Ring of Honor superstar Adam Cole recently participated in an exclusive interview with PWMania.com. A multi-time champion in various companies, Cole discusses AJ Styles, how he started in pro wrestling, his experiences in ROH and CZW, working in front of different crowds, how Matt Hardy has influenced his career and much more. Below is the interview.
AJ Styles is currently in his mid to late 30s. Do you think, at his age, that he still brings something to Ring of Honor?
Absolutely. And that actually reminds me of the way ECW guys used to joke about how Jerry Lynn never aged. Watching AJ do the things he does, I think the same could be said about him. He’s just as good as he was 10 years ago. I’m sure his body’s a little beat up, but he’s still a huge asset to Ring of Honor.
How’d you decide to get into pro wrestling in the first place?
My parents split when I was young and I was one of those kids that was trying to find a hobby. I was into karate and I looked up to my instructor. I would come in early and stay late almost every day. One day I came in early and I saw my instructor running on the treadmill watching a taped RAW from the night before and it had Stone Cold and Kane putting Paul Bearer in a sewer. And he asked me if I watched wrestling and I was like “Yeah, I watch it all the time.” But in reality, I never watched it before. I just wanted to fit in with this guy by telling him I was a huge wrestling fan. So, after that, he let me borrow Wrestlemania 15. I watched that tape and I was hooked after watching Stone Cold vs The Rock. After that, I became a huge fan and any wrestling I could get my hands on, I watched. And as they say, the rest is history.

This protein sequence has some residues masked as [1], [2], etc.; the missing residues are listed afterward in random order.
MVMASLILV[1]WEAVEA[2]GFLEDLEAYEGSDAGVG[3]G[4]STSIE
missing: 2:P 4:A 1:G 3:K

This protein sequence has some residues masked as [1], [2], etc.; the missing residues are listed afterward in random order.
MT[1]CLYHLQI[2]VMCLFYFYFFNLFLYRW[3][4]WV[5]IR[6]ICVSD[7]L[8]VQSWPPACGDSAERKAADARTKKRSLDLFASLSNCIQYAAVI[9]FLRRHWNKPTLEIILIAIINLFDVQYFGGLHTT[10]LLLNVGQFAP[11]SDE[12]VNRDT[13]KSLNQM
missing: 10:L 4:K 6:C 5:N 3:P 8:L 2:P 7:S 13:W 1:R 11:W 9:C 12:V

You’ve wrestled in ROH, CZW, PWG and a bunch of other indies. What are some of the key differences in working in those companies and how do you adjust accordingly when working from company to company?
I always make sure to adjust to my environment. PWG’s fans are loyal and they want to be a part of the show just as much as the wrestlers are. But they’re not there to sabotage the show. They are there to have a great time. When they see something they like, they go wild. They’re into all styles of wrestling and they’re very supportive.
CZW, on the other hand, they’re a little harder to impress. They’ve seen a lot of wrestling and when they see something they like, they’ll love you forever and they’ll support you. But if you give them something they don’t like, they’ll be the first ones in line to let you know they didn’t like it. So, I actually feel blessed that I started in CZW, because they’re the hardest crowd in wrestling. They force you to step your game up, because if you don’t, the head games will get to you.